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Wisconsin’s Supreme Court upholds a ban on ballot drop boxes in the state’s upcoming election, following a trend across the country to limit voting access

A cyclist rides past a ballot drop box, Tuesday, Oct. 13, 2020, in Seattle. Pierce County Audit Julie Anderson is running to be the state’s first nonpartisan chief election official.

Ted S. Warren/AP

  • Two voters in Wisconsin sued to ban ballot drop boxes for absentee ballots last year. 
  • On Friday, the state’s Supreme Court sided with them. 
  • The Supreme Court ruled that drop boxes cannot be used from the state’s April election.

The Wisconsin Supreme Court ruled to allow a ban on the use of ballot drop boxes in the state’s April election, The Milwaukee Journal Sentinel reported. 

The ruling follows a wave of restrictive voting laws being enacted across the country. The Brennan Center for Justice, a law and public policy non-profit, reported in December that over 440 bills with provi­sions that restrict voting access were introduced in all but one state last year.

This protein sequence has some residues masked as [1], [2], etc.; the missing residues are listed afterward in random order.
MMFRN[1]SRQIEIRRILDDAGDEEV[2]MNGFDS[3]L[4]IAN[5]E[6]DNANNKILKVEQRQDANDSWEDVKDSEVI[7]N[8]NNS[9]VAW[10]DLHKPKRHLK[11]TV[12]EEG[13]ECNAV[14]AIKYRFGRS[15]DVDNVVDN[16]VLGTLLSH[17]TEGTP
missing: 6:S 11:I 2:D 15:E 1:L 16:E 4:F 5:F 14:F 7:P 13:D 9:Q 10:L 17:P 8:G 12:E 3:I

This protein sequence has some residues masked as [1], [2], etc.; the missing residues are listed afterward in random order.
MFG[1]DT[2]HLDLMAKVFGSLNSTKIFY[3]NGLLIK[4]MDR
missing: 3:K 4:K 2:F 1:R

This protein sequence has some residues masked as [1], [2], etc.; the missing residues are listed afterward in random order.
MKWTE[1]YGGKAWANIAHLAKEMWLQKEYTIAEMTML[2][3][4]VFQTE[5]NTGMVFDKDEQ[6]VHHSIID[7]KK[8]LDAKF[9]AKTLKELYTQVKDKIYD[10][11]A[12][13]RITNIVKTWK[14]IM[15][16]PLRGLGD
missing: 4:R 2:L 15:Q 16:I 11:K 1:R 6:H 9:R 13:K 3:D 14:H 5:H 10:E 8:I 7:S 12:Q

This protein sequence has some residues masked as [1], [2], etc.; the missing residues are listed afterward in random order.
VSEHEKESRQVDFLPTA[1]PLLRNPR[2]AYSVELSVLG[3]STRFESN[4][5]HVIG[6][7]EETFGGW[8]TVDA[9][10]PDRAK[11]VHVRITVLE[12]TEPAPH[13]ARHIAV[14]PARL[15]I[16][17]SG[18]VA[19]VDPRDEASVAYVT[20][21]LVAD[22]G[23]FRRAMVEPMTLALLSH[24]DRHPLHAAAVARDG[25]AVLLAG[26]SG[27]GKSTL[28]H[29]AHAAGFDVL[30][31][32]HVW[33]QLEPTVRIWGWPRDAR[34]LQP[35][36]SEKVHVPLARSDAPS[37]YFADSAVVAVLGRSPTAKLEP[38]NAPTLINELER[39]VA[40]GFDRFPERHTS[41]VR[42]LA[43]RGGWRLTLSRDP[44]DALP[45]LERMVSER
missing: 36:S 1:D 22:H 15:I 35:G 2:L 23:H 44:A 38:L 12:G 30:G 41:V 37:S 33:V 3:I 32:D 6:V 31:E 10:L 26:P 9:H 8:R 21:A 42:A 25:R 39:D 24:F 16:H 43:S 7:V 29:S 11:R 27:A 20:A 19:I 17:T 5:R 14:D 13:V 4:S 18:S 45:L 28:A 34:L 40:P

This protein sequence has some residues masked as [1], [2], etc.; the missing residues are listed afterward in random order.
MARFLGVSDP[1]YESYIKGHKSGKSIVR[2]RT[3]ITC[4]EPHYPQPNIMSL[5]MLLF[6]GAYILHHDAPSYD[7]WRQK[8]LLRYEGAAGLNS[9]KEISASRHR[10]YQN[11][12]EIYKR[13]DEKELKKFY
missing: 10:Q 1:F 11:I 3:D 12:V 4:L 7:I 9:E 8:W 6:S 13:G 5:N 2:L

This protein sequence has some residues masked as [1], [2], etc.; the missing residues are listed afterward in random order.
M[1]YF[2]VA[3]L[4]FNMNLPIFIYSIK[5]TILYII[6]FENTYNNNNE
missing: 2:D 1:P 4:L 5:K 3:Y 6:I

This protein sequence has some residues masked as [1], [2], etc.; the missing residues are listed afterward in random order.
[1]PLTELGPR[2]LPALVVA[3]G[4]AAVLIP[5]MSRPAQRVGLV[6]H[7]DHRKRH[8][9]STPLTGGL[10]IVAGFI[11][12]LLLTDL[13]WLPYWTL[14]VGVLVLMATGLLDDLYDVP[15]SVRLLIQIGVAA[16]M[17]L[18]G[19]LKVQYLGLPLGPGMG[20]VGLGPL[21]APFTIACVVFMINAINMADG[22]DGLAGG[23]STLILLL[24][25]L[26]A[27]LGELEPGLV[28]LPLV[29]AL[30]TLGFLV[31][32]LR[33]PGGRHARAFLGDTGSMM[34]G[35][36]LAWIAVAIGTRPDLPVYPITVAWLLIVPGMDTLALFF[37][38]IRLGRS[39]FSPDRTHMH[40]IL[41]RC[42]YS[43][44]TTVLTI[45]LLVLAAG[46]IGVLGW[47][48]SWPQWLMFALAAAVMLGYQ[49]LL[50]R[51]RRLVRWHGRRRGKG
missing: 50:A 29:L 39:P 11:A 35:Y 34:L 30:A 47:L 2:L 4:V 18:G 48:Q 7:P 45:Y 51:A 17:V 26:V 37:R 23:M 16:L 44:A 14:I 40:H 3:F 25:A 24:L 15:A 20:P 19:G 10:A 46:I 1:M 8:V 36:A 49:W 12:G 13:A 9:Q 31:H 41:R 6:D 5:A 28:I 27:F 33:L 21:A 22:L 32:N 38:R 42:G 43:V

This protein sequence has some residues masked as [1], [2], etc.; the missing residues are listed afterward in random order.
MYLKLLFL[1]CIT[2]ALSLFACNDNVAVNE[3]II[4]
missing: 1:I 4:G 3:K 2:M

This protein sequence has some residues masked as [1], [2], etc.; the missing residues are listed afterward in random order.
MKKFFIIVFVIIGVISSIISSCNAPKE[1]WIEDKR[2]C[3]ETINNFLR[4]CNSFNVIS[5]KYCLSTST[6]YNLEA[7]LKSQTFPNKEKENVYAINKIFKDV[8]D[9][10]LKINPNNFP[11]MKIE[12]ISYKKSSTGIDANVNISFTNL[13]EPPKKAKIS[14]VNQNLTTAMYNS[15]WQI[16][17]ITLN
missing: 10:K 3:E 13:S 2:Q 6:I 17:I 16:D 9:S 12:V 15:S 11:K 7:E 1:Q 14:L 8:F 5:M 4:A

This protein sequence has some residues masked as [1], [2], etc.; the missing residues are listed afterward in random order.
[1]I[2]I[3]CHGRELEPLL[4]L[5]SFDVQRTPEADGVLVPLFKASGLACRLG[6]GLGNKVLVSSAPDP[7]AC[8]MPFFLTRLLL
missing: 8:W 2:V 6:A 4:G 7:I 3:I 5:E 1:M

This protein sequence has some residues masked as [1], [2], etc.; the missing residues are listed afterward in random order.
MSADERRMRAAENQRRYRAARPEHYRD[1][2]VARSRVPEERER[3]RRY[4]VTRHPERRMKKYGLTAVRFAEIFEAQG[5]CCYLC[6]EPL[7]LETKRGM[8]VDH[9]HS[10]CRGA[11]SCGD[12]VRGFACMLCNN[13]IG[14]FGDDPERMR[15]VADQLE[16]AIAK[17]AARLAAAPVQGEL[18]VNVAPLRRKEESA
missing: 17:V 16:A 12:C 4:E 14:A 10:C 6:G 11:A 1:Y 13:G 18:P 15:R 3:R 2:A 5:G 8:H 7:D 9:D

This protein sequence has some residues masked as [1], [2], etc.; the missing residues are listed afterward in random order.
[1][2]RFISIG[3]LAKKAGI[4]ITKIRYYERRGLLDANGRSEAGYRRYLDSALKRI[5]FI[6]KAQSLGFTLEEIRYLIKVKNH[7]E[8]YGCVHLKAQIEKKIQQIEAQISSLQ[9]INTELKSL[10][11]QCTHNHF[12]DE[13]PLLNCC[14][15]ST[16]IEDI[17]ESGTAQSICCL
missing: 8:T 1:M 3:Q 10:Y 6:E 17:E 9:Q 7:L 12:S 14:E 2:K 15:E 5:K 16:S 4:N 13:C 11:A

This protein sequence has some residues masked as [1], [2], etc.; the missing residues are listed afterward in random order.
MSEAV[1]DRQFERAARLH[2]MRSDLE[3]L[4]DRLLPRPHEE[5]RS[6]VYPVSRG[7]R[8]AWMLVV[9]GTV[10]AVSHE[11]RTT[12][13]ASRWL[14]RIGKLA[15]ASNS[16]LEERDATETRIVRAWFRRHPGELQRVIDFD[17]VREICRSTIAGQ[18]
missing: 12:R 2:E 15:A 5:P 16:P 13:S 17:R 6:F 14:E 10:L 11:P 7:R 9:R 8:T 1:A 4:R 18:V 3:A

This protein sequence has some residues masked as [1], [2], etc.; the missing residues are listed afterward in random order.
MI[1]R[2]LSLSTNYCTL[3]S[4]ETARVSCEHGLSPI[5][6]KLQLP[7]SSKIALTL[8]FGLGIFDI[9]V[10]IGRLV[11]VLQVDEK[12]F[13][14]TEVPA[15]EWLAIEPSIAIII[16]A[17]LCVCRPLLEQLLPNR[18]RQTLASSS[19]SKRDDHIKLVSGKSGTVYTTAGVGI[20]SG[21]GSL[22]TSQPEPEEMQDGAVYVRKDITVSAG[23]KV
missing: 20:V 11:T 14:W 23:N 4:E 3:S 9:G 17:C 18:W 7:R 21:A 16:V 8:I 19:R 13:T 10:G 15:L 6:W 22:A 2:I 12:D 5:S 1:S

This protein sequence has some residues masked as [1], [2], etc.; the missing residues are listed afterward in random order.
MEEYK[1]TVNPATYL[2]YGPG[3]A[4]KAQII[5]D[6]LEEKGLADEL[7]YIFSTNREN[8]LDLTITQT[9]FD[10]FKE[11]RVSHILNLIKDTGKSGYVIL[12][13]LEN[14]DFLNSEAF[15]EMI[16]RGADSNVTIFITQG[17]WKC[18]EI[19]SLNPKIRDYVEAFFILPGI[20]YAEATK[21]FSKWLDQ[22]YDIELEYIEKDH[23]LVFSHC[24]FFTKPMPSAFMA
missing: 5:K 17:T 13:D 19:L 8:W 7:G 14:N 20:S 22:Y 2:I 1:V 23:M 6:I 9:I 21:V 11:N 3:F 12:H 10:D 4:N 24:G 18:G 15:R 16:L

Altogether, there were 34 restrictive voting access laws passed in 19 states in 2021, according to the Brennan Center. 

In Wisconsin, two voters sued with the help from the Wisconsin Institute for Law and Liberty, a conservative group, to block the use of drop boxes for absentee ballots. A Waukesha judge ruled in their favor, but an appellate court ruled to allow the use of the drop boxes for the February primary election since it was so close, the Journal-Sentinel reported. 

The state’s Supreme Court took over the case and on Friday, in a 4 to 3 ruling, kept the appellate court’s ruling to allow the use of the ballot drop boxes in the February election but denied a request to extend that for the April 5 general election, the Associated Press reported. 

The ruling would apply to the April election and onward, but the court has not ruled on the underlying case, which seeks to ban the boxes entirely, the Journal-Sentinel reported.

A verdict is expected in the upcoming weeks or months, the Journal-Sentinel reported.

The ruling also prohibits the delivery of absentee ballots by a third party in the April election. Barbara Beckert, director of the Milwaukee office of Disability Rights Wisconsin, told the Journal-Sentinel this could disenfranchise disabled voters who need help filling out and delivering their ballots. 

“People who cannot get out of bed, people who cannot move their arms, people who are paralyzed, people who do not have hands — they must have someone else assist them with returning their ballot,” Beckert said. 

Voters can still have their ballots delivered by someone else in next week’s primary election. 

The four Justices who voted to block the use of the drop boxes were elected with the help of Republicans and the three dissenters were elected with the help of Democrats, the Journal-Sentinel reported.

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